More bike racks necessary before bike booting is initiated

Bike boots: That’s right, they’re not just for cars!

As reported in The Daily Illini last week, the University announced it could begin the process of “bike booting” if the revised University bike code is approved, which would take effect after spring break 2014. The goal of this policy is to deter the locking of bikes to non bike rack structures around campus.

We understand why these laws may be eventually essential, but at the moment, this new rule clearly has gotten ahead of the actual biking infrastructure in place and the improvements in progress.

Here’s the thing: We don’t think most bikers relish the idea of locking their bikes to fences, bannisters or trees. Indeed, the bigger problems are the lack of adequate, strategically placed bike racks in high traffic areas, especially the Quad, and the dismal nature of many existing racks.

The assumption is that we have an abundance of usable, conveniently placed bike racks that students are simply reluctant to use. However, as pristine as our biking infrastructure may one day be, that just isn’t the case. With the University fully committed to revamping the biking infrastructure on campus, we’d like to offer a few suggestions, starting with the bike rack issue.

First, why aren’t there strategically placed bike racks on the Quad? There is no shortage of space in front of all the buildings on the Quad. After all, we imagine the University would rather have bikes on actual bike racks instead of affixed to the chained posts in front of such buildings as Gregory Hall and Lincoln Hall. And while this point centers on the Quad, there are many other areas on campus sorely in need of better-placed (and functional) bike racks.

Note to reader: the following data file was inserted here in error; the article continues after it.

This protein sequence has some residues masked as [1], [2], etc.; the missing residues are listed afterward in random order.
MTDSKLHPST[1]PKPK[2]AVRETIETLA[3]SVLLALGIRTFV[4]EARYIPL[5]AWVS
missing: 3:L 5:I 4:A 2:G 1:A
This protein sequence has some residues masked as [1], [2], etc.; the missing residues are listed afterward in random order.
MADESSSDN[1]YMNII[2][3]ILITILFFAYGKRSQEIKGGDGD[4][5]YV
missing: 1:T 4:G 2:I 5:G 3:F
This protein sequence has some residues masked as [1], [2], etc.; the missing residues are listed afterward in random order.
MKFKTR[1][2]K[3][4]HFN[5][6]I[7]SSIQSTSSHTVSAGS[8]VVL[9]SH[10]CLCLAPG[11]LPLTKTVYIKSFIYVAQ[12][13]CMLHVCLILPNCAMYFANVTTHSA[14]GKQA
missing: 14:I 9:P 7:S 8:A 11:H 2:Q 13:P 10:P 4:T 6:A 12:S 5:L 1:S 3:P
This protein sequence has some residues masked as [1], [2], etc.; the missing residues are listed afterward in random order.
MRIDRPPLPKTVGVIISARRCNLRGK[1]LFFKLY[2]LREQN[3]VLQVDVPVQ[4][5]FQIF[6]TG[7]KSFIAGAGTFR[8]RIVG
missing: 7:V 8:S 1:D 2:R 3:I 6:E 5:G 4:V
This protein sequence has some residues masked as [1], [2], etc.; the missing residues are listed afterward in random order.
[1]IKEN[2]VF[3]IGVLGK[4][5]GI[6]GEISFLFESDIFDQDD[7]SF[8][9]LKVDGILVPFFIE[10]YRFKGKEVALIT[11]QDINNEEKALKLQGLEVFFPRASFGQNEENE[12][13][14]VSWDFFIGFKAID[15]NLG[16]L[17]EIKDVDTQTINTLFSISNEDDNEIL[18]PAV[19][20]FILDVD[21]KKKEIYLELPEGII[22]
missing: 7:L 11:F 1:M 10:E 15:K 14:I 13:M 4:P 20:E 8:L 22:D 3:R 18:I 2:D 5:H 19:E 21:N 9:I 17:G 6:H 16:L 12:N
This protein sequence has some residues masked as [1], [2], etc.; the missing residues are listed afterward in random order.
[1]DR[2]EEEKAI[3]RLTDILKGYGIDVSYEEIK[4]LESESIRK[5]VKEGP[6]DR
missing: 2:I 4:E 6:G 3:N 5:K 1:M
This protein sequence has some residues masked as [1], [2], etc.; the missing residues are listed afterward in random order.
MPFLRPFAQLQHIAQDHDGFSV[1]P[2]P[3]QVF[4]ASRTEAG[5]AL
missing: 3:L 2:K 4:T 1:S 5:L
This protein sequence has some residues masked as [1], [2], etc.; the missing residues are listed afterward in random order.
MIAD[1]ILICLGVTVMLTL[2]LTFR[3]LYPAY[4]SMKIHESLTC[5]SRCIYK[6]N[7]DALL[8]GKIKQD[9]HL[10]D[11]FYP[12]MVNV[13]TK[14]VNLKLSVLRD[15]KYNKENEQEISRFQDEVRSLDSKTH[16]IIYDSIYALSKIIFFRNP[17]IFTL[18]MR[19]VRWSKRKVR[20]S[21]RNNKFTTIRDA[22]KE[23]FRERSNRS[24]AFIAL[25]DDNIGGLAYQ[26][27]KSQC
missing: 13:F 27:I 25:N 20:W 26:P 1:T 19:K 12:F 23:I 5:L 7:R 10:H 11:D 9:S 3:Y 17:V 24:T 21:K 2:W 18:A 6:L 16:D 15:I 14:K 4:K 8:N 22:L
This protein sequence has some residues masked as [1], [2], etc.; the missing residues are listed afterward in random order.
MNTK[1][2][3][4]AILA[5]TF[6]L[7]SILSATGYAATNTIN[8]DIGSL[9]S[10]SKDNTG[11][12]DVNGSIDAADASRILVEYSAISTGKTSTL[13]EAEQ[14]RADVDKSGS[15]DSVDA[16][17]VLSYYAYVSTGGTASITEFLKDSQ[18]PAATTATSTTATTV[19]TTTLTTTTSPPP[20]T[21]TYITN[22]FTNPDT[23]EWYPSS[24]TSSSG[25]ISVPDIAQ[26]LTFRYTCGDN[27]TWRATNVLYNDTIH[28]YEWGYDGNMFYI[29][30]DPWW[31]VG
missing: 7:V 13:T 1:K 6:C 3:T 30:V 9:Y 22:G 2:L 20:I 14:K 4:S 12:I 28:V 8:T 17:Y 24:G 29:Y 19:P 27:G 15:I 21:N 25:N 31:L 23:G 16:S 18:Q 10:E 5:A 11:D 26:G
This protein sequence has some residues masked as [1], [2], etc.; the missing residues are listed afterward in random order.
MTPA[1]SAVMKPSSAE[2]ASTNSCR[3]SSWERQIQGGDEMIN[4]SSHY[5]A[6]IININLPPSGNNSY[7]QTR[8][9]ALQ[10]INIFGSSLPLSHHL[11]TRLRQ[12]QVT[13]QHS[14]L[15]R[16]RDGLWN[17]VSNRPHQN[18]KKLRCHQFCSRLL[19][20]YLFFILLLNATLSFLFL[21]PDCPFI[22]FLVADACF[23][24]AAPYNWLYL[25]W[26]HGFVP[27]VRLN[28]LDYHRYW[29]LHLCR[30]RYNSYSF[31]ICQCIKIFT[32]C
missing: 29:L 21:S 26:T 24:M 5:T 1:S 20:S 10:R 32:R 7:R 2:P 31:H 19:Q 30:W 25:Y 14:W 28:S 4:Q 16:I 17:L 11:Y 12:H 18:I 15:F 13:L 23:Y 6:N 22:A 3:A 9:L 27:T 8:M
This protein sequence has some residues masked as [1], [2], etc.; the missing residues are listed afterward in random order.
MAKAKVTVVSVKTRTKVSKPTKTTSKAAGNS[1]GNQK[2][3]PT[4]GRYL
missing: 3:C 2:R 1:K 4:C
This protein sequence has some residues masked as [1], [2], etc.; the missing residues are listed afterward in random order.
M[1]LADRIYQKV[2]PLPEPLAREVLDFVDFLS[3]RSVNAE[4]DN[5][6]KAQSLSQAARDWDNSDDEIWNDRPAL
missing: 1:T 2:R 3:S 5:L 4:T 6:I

Second, can we finally get a dedicated Quad bike lane? (And yes, in case anyone was wondering, it is perfectly legal to bike on the Quad.) As much as the University may want to steer bikers away from the Quad, especially during pedestrian-clogged passing periods, we don’t think that’s a very realistic goal.

However, two paths with barriers, separated but running parallel to the two main north-south paths, could be a possible solution. We realize there is no absolute guarantee pedestrians wouldn’t get onto these paths from time to time, much to bikers’ chagrin. However, high enough barriers with selective entrance points certainly could deter such activity.

Third, when the University decides to start a new building project, it should also consider campus bikers. The construction fences around Smith Memorial Hall block off an entire section of bike racks that students could be using. An easy solution would be to either not block off these racks or place temporary racks nearby.

Let’s look at another example: There’s a bike path that runs along Armory Avenue, but only for the two blocks closest to the Quad. It would be helpful to have bike paths throughout Champaign to make it easier for pedestrians and cyclists to commute.

Those are just some of our ideas, but we strongly encourage other campus cyclists to share their thoughts with the University. Facilities and Services will be accepting comments on the University Bike Code and other biking matters through the end of September. The online form can be accessed at: Cyclists, make your voices heard!